FDA Conducts Analysis to Assess Acceptability of Extrapolation of Antiepileptic Drug (AED) Effectiveness in Adults to Children Four Years of Age and Older with Partial Onset Seizures (POS)
A collaborative research project led by FDA (Division of Clinical Pharmacology [DCP] and Division of Pharmacometrics [DPM] in the Office of Clinical Pharmacology [OCP], and Division of Neurology Products [DNP] in the Office of New Drugs [OND]), and supported by the Pediatric Epilepsy Academic Consortium for Extrapolation (PEACE) and the Center for Translational Medicine (CTM) at the University of Maryland, Baltimore (UMB) School of Pharmacy, has resulted in a conclusion that extrapolation of the efficacy results from adults to children 4 years of age and older with POS is acceptable and that independent clinical efficacy trials in these children will not be needed.
Antiepileptic drugs (AEDs) are a diverse group of pharmaceuticals used in the treatment of various types of epileptic seizures. Generally, AEDs are initially developed as adjunctive therapy to treat POS, the most commonly occurring type of seizures, in adults. Expansion of the indication to pediatrics frequently follows the adult approval and typically has been supported by at least one adequate and well-controlled clinical trial in the pediatric population. As a result, a number of AEDs now have a pediatric indication based on clinical trial data. The overall goal of this project was to consider whether the accumulated evidence from clinical trials with multiple AEDs would be sufficient to support extrapolation of efficacy from adult to pediatric patients for the treatment of partial seizures, and under what circumstances such extrapolation would be appropriate.
This Center for Drug Evaluation and Research (CDER) Critical Path program funded project was led by OCP and supported by DNP. The fellows hired from UMB, in collaboration with OCP staff, created a clinical trial database and performed exposure-response analyses to bridge POS adjunctive treatment data between adult and pediatric patients. PEACE provided supportive clinical expertise in describing disease and intervention similarities between adult and pediatric patients.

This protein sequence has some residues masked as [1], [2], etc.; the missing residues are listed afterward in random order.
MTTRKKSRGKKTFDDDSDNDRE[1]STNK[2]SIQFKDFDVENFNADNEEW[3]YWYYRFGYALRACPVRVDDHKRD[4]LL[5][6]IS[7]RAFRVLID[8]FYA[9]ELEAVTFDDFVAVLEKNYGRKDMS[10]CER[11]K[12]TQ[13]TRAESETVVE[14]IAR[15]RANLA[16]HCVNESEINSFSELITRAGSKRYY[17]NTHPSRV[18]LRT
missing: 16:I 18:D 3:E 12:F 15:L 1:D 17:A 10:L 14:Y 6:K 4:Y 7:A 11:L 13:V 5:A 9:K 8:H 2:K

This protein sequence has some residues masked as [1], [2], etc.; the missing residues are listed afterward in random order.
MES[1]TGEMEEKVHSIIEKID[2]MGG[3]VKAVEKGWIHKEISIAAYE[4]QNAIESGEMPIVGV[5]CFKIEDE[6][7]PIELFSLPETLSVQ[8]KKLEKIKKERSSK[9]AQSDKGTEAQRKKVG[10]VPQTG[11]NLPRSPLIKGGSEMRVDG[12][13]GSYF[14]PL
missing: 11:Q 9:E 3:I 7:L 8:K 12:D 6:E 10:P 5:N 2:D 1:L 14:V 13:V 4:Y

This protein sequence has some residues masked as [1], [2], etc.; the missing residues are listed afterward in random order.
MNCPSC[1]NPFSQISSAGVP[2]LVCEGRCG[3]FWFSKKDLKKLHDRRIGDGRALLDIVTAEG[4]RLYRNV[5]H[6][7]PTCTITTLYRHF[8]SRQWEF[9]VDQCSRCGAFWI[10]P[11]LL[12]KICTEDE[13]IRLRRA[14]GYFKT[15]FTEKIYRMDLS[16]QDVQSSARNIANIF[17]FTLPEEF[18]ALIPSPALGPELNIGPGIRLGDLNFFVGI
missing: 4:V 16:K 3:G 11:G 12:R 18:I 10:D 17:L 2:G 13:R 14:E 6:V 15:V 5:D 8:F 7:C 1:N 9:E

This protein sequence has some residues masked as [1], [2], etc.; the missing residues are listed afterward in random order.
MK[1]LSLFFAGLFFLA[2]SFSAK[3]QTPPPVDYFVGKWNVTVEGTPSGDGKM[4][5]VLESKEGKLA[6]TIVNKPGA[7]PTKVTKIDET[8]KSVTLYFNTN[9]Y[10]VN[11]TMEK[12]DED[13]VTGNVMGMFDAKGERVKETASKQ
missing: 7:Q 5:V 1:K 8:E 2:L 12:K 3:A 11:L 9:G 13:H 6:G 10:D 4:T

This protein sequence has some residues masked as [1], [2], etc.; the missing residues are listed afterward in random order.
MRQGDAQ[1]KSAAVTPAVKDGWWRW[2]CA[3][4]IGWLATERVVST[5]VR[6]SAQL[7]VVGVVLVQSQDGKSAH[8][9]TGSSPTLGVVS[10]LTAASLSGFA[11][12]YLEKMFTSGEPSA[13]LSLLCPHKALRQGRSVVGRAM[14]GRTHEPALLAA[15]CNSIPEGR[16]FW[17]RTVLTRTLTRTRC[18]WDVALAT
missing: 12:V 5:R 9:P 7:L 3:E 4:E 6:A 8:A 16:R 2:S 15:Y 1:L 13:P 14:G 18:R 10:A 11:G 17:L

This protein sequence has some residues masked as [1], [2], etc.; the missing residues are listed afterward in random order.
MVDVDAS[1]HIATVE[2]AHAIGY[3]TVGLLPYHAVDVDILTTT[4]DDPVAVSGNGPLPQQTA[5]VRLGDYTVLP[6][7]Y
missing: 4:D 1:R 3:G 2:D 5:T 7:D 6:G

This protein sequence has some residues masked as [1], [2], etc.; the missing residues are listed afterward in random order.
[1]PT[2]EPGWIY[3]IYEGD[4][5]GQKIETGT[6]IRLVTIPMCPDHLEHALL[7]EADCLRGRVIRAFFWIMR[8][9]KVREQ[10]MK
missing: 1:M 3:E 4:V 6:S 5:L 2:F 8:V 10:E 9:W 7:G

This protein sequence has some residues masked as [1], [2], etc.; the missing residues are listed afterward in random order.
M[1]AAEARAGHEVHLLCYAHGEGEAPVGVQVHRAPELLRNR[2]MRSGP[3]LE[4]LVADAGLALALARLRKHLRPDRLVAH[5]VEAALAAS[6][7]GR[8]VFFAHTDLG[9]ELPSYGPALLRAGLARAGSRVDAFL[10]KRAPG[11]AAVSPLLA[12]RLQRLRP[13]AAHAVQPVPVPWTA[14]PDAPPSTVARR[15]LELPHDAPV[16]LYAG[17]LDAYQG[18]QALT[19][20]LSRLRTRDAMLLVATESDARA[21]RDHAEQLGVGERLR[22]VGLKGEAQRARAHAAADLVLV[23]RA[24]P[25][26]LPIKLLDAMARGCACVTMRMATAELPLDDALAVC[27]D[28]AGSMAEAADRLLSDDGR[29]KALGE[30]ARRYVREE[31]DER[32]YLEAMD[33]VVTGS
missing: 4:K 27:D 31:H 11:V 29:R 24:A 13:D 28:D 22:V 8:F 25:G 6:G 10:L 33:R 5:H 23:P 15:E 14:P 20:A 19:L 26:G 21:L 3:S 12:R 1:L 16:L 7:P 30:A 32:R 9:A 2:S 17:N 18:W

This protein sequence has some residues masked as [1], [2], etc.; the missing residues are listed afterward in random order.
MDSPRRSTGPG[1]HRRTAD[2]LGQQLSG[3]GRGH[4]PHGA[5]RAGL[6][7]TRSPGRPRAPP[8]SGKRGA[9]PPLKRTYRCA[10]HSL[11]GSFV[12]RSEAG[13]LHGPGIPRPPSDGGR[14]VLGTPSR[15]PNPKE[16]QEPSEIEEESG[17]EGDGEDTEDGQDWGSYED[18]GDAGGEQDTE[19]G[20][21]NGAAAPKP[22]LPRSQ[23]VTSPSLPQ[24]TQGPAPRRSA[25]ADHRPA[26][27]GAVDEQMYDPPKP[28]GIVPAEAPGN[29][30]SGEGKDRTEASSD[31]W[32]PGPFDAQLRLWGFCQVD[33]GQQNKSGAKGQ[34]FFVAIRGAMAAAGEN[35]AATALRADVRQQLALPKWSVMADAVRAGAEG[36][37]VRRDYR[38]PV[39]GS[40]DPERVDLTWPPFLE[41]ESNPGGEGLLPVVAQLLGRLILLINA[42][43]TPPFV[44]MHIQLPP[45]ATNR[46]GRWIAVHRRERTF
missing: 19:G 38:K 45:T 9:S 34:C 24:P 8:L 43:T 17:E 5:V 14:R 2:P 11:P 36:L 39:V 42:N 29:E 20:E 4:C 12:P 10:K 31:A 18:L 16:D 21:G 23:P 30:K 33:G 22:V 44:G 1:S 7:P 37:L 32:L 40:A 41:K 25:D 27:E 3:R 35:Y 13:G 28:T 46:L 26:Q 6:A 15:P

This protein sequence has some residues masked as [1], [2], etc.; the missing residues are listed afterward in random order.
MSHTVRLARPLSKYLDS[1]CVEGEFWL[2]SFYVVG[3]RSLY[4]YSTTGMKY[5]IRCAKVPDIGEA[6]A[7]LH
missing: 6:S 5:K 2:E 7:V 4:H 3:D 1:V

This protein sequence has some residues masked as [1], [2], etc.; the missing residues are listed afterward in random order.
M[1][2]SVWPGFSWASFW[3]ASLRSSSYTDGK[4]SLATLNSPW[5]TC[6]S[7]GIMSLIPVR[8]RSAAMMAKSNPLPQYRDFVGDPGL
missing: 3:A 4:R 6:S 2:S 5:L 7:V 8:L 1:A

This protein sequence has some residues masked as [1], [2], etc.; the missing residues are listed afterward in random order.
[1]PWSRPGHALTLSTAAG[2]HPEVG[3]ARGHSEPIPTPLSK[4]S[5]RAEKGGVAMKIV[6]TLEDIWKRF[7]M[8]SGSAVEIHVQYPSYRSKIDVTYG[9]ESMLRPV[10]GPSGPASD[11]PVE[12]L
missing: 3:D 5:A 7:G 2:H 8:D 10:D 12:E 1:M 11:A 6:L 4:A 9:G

The project required the screening of all approved AEDs for identification of drugs having efficacy clinical trials in both adult and pediatric patients for adjunctive therapy of POS. For the identified AEDs, quantitative PK and PK/PD analyses were conducted for PK/PD and clinical endpoints datasets collected from both FDA databases and the pharmaceutical companies. The investigators concluded that the pathophysiology of POS in adult and pediatric patients 4 years of age and older is similar. This conclusion allowed for the subsequent evaluation of the exposure-response relationships and of relevant covariates (e.g., class of AED, age). Based on these analyses, FDA concluded that extrapolation of efficacy from adult to pediatric patients 4 years of age and older with POS is acceptable.
Healthcare professionals should report all serious adverse events suspected to be associated with the use of any medicine and device to FDA's MedWatch Reporting System by completing a form online at http://www.fda.gov/medwatch/report.htm, by faxing (1-800-FDA-0178) or mailing the postage-paid address form provided online, or by telephone (1-800-FDA-1088).
We always welcome your thoughts regarding the format, content, and utility of information you receive via this Burst email initiative. Comments may be sent via email to email@example.com.
The Office of Clinical Pharmacology (OCP) is pleased to announce the launch of the e-mail subscription service Clinical Pharmacology Corner. This is a free service from the U.S. Food & Drug Administration (FDA) to provide occasional updates from the OCP regarding newly approved therapies, new regulatory and scholarly publications, upcoming events and other items of interest. Subscribe today (https://public.govdelivery.com/accounts/USFDA/subscriber/new?topic_id=USFDA_407)
This burst was prepared by the Office of Clinical Pharmacology, Office of Translational Sciences, CDER, FDA.